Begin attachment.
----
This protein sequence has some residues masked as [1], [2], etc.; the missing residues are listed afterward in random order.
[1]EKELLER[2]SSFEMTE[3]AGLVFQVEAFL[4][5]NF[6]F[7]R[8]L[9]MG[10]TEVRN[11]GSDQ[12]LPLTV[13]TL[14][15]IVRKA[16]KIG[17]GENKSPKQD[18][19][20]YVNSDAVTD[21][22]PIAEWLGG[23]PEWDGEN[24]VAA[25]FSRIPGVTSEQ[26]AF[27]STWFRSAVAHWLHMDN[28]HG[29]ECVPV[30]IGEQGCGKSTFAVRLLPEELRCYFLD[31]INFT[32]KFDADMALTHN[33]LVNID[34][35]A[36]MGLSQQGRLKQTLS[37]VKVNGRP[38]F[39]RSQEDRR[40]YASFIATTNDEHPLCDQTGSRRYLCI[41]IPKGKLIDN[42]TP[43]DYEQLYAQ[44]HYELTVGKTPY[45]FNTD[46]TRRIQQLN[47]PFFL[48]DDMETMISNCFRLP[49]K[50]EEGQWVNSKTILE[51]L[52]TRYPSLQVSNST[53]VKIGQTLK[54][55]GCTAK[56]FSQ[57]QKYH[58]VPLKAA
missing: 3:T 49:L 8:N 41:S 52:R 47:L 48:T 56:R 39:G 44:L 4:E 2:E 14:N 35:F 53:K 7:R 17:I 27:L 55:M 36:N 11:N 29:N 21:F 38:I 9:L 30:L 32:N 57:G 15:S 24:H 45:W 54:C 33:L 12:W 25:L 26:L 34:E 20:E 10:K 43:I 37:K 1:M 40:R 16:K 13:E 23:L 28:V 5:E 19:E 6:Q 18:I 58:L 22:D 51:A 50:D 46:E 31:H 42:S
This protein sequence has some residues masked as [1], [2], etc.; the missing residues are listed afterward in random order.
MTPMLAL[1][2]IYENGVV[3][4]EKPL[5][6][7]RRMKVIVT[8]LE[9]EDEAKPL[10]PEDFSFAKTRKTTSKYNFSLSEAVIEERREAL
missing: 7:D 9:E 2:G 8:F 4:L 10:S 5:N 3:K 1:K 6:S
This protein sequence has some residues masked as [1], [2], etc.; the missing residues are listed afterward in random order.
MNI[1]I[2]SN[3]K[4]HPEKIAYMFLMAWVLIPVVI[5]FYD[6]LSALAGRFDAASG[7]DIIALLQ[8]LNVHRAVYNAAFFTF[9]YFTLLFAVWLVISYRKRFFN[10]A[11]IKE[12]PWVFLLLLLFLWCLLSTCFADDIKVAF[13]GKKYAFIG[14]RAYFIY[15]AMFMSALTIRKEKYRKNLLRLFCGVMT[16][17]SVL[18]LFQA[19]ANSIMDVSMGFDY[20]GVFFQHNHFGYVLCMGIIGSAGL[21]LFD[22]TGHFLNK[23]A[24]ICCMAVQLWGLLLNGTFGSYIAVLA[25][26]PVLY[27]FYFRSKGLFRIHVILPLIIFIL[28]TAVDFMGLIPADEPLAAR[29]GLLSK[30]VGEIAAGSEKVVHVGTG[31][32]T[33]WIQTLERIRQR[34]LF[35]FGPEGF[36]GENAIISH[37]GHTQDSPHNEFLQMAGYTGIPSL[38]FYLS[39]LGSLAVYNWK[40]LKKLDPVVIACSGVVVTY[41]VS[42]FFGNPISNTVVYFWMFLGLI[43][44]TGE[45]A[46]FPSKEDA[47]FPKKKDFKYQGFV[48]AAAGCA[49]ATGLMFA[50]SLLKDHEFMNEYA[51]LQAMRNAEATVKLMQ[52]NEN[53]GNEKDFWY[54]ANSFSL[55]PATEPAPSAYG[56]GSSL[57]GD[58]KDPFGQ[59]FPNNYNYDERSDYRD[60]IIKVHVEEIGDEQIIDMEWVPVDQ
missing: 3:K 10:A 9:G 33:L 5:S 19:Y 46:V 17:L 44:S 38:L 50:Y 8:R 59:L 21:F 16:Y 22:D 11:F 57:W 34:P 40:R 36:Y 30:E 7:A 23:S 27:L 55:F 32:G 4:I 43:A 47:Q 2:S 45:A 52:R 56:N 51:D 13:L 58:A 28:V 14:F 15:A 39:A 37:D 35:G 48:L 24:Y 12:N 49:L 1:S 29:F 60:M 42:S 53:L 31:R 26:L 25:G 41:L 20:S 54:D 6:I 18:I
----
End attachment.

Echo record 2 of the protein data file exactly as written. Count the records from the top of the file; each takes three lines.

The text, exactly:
This protein sequence has some residues masked as [1], [2], etc.; the missing residues are listed afterward in random order.
MTPMLAL[1][2]IYENGVV[3][4]EKPL[5][6][7]RRMKVIVT[8]LE[9]EDEAKPL[10]PEDFSFAKTRKTTSKYNFSLSEAVIEERREAL
missing: 7:D 9:E 2:G 8:F 4:L 10:S 5:N 3:K 1:K 6:S